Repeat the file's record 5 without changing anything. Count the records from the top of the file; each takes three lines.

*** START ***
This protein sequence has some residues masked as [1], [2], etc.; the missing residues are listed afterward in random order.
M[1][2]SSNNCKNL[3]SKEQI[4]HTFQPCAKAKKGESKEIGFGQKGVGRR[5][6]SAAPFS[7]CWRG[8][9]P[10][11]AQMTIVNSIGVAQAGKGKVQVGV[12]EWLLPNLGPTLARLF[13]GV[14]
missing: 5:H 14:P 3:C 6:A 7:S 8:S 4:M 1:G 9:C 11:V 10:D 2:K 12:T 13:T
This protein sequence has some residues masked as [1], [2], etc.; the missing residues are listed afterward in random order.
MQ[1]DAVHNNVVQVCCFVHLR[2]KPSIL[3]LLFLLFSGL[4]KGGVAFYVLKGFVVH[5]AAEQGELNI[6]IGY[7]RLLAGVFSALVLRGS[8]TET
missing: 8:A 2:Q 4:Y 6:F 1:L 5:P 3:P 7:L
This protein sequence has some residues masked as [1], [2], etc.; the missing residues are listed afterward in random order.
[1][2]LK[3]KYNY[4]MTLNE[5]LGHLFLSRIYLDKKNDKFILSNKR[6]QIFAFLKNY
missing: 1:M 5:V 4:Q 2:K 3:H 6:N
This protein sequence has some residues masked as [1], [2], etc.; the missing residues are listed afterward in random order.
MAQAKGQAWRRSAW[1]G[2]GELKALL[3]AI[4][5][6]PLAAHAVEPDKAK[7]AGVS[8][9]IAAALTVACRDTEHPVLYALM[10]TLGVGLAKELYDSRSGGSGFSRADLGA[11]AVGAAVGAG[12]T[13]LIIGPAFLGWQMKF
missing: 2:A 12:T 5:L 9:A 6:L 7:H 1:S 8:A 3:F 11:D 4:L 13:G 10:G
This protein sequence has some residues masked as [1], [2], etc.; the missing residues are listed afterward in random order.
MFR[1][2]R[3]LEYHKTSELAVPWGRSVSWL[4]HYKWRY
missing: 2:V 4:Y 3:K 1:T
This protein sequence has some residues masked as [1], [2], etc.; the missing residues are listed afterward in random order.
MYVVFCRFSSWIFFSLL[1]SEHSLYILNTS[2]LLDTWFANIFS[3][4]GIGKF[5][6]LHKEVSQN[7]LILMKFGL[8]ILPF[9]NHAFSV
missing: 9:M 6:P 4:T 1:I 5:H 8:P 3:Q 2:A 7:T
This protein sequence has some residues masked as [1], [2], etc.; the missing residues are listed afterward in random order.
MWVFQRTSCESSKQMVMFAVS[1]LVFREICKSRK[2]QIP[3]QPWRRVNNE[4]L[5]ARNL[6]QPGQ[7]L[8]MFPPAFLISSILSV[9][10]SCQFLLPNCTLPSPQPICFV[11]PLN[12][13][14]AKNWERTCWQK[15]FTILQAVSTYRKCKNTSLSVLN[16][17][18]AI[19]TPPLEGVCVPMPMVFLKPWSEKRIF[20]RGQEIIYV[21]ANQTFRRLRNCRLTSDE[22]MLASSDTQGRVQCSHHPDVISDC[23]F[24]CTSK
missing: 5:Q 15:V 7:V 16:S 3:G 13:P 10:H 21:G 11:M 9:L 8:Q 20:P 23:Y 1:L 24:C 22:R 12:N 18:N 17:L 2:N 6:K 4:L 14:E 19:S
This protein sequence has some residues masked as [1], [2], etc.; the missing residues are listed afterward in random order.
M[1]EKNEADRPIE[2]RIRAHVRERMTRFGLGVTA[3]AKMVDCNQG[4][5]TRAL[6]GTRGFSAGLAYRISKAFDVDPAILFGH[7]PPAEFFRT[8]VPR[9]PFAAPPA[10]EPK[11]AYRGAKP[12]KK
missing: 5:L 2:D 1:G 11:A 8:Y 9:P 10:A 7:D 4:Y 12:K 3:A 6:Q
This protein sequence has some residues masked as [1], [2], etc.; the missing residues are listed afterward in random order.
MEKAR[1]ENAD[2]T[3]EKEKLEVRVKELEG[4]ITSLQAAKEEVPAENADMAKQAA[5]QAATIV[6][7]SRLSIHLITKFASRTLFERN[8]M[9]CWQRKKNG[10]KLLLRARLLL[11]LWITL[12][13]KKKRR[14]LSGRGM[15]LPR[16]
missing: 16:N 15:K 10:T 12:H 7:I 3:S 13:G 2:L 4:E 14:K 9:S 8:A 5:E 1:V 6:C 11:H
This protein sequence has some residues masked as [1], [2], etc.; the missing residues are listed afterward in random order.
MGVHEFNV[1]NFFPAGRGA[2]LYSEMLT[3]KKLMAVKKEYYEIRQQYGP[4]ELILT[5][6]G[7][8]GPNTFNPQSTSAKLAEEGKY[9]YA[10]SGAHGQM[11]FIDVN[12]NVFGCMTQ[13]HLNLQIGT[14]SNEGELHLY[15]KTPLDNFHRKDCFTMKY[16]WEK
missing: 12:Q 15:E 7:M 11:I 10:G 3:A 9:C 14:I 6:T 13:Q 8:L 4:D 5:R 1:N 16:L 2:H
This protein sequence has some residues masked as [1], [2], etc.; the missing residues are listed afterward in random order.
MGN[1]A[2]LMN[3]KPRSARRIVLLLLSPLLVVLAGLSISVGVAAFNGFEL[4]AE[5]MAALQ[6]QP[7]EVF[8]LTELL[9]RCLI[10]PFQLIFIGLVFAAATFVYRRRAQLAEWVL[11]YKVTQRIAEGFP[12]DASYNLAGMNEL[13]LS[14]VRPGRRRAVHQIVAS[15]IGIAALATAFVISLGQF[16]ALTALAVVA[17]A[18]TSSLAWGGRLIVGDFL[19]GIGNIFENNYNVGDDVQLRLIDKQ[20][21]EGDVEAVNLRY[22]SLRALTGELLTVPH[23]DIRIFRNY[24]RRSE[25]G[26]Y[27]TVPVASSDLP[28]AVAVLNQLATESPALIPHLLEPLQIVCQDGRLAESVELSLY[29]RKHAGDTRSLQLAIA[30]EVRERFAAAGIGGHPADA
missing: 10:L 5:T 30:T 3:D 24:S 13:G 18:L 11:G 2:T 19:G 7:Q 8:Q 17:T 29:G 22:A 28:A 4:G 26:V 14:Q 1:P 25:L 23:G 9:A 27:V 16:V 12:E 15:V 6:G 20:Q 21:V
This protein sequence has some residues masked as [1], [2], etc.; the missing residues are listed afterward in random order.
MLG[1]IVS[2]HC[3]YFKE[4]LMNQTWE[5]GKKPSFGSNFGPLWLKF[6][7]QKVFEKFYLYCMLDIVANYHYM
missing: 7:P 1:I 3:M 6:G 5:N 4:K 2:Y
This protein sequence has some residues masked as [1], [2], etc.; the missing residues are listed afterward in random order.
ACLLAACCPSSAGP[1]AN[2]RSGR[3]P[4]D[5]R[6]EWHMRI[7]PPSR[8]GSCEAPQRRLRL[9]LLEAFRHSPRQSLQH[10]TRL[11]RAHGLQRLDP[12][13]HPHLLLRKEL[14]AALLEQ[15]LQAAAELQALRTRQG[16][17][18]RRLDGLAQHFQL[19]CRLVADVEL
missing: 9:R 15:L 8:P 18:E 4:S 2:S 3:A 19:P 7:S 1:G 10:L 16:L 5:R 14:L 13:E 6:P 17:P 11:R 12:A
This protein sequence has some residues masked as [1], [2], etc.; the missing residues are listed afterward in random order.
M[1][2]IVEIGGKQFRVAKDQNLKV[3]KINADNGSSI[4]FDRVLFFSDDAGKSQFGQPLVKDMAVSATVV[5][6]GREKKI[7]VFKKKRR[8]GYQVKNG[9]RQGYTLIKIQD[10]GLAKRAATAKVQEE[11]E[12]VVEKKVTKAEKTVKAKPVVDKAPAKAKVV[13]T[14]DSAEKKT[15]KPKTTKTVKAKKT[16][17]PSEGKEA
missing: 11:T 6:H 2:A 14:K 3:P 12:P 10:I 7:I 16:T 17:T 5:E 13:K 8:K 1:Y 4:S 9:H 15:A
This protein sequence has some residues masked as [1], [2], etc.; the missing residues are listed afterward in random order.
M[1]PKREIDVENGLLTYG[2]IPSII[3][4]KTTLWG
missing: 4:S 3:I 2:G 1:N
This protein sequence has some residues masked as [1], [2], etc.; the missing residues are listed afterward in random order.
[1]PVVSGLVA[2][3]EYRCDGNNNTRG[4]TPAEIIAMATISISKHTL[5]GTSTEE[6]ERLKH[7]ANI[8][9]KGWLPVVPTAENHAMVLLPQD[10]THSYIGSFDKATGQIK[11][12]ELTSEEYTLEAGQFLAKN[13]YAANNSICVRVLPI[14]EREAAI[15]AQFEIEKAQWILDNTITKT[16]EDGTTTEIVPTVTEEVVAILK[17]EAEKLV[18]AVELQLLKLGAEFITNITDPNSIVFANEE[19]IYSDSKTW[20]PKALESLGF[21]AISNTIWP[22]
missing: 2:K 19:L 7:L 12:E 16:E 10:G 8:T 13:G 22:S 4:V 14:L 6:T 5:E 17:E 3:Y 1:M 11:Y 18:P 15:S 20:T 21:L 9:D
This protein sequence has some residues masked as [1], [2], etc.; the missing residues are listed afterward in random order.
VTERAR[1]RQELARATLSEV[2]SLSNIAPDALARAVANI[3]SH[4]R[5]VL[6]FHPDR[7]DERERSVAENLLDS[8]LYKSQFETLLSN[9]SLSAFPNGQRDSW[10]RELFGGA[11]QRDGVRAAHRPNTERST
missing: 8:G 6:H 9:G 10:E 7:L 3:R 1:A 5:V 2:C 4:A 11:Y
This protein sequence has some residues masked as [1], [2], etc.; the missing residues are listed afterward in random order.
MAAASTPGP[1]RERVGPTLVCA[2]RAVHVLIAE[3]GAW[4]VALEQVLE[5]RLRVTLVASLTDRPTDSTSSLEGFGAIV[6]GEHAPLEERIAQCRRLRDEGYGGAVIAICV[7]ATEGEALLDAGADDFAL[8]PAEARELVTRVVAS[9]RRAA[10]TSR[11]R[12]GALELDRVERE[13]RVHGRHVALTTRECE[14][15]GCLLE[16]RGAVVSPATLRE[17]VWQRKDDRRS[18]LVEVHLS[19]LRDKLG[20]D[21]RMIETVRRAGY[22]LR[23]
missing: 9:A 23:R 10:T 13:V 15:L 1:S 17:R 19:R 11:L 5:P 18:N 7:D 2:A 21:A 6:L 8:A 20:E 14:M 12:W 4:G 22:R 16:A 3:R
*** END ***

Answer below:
This protein sequence has some residues masked as [1], [2], etc.; the missing residues are listed afterward in random order.
MFR[1][2]R[3]LEYHKTSELAVPWGRSVSWL[4]HYKWRY
missing: 2:V 4:Y 3:K 1:T